The production started with rehearsals on the famous Warner Brothers lot in Burbank, California.
“I had free reign on the back lot, and I roller-skated onto the sets for The Way We Were, which was filming with Robert Redford,” Lucas said.
She also recalled a very special encounter in the Warner Brothers commissary at lunch.
“Groucho Marx was eating lunch, and I went to him with my blue autograph book, and he kissed me and left part of his egg lunch on my cheek,” she said.
Following rehearsals, the production traveled to Uxbridge, Ontario, Canada that stood in for 1940s Nebraska. Such locations as the school and house exteriors were shot there and lent to the 1940s feel of the production. The interior sets were constructed, and the production shot in Toronto at CFTO studios.
Yet it was the magic of the acting more than anything else that transported us to that Christmas of 1946.
Lucas remembers the warmth of the actors, specifically in the actress who played her Grandmother, Mildred Natwick.
“Our director, Paul Bogart, screamed at me to make me cry in a scene with Mildred that called for tears, and I recall Mildred being so kind to me as the tears flowed,” she said.
Lucas went on with her career, and in fact starred as Addie in three subsequent productions, The Holiday Treasure (1973), The Easter Promise (1975) and Addie and the King of Hearts (1976). I watched and enjoyed them all as I grew up with Addie, but it is that small little house without a Christmas Tree that stayed with me year after year despite the fact that it wasn’t rebroadcast each Christmas like so many other specials of the day.
Lisa’s resume is impressive and includes the role of Jill Clayburgh’s daughter in the acclaimed film An Unmarried Woman (1978). Lisa received a Best Supporting Actress nomination for her performance from the New York Film Critics Circle. She continued to act through the 1980s, and then decided to change gears.
“I went to Yale for a year and then to Paris, where I studied at Cordon Bleu,” she said, adding that she later opened a restaurant in New York City.
Like many of us boomers, she was married and divorced and eventually went to Florida to care for her grandmother.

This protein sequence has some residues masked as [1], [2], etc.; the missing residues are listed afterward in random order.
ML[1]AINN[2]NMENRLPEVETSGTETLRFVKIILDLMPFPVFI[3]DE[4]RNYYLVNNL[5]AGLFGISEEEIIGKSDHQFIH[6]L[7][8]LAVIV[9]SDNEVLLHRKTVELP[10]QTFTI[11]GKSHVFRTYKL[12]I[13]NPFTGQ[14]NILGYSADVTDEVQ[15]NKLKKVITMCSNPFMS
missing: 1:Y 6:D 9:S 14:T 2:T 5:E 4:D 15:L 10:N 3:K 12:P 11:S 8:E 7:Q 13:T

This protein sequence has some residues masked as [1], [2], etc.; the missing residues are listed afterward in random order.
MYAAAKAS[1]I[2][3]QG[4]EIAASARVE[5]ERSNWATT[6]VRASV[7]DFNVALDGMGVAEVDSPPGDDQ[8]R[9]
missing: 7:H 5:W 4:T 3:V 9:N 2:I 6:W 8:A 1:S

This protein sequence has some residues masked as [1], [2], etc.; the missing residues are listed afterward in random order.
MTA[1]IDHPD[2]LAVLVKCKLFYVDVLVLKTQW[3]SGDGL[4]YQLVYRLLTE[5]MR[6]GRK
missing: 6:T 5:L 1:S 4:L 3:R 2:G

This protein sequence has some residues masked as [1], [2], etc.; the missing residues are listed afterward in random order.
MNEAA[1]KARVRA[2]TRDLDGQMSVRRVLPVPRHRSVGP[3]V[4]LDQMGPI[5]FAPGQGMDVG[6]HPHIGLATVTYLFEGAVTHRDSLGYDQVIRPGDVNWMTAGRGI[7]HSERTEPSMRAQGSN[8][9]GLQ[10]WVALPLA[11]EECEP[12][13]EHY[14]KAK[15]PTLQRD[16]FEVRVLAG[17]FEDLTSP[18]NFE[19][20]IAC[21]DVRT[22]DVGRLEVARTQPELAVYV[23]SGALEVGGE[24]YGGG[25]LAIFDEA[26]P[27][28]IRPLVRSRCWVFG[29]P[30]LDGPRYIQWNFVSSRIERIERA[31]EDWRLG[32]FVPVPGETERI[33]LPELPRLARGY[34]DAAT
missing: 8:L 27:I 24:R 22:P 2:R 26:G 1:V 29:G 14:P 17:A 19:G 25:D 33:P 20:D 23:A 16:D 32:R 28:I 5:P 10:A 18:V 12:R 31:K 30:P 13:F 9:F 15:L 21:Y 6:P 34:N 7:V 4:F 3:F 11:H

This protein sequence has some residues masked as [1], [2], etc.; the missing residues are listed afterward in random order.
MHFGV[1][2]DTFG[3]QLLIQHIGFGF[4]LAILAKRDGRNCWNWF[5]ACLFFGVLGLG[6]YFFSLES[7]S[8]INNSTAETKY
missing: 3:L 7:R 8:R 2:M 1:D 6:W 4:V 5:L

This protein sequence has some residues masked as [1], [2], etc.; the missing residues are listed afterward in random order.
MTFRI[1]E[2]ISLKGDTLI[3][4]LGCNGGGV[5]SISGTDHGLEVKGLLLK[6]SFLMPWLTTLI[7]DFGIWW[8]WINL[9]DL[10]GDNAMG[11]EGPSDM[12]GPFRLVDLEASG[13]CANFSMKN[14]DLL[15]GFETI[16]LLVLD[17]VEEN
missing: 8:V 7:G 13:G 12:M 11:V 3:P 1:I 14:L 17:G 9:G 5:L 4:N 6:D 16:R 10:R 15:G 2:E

“I decided to go back to school while in Florida to study journalism,” Lucas said, and like everything else in her life, she brought passion to her new endeavor.
She began freelancing and was involved in coverage of the post-2000 Presidential election controversy in Florida, hanging chads and all.
“I have had pieces run in the New York Post and the New York Daily News and continue to enjoy my work as a journalist,” she said.
Somehow I always pictured the grown up Addie as a writer.
When I asked Lucas what, if any, memento meant the most to her from the special, her voice took on a more emotional tone.
“I have the star from the tree,” she said.
That star was what brought Addie and her father James together emotionally for the first time.
Why this story now, and what has it to do with America in December 2011? Well, our American family is torn apart due to political, economic and generational differences. And regardless of religious beliefs, the metaphorical Christmas tree is missing from our American house this year. Perhaps it is time to search our hearts and find our national star and realize, as Americans, differences are all right as long as we accept one another and do not demonize our fellow Americans for having different views.
Perhaps this Christmas teleplay of 1972 about an America of 1946 can bring us together this holiday season in 2011.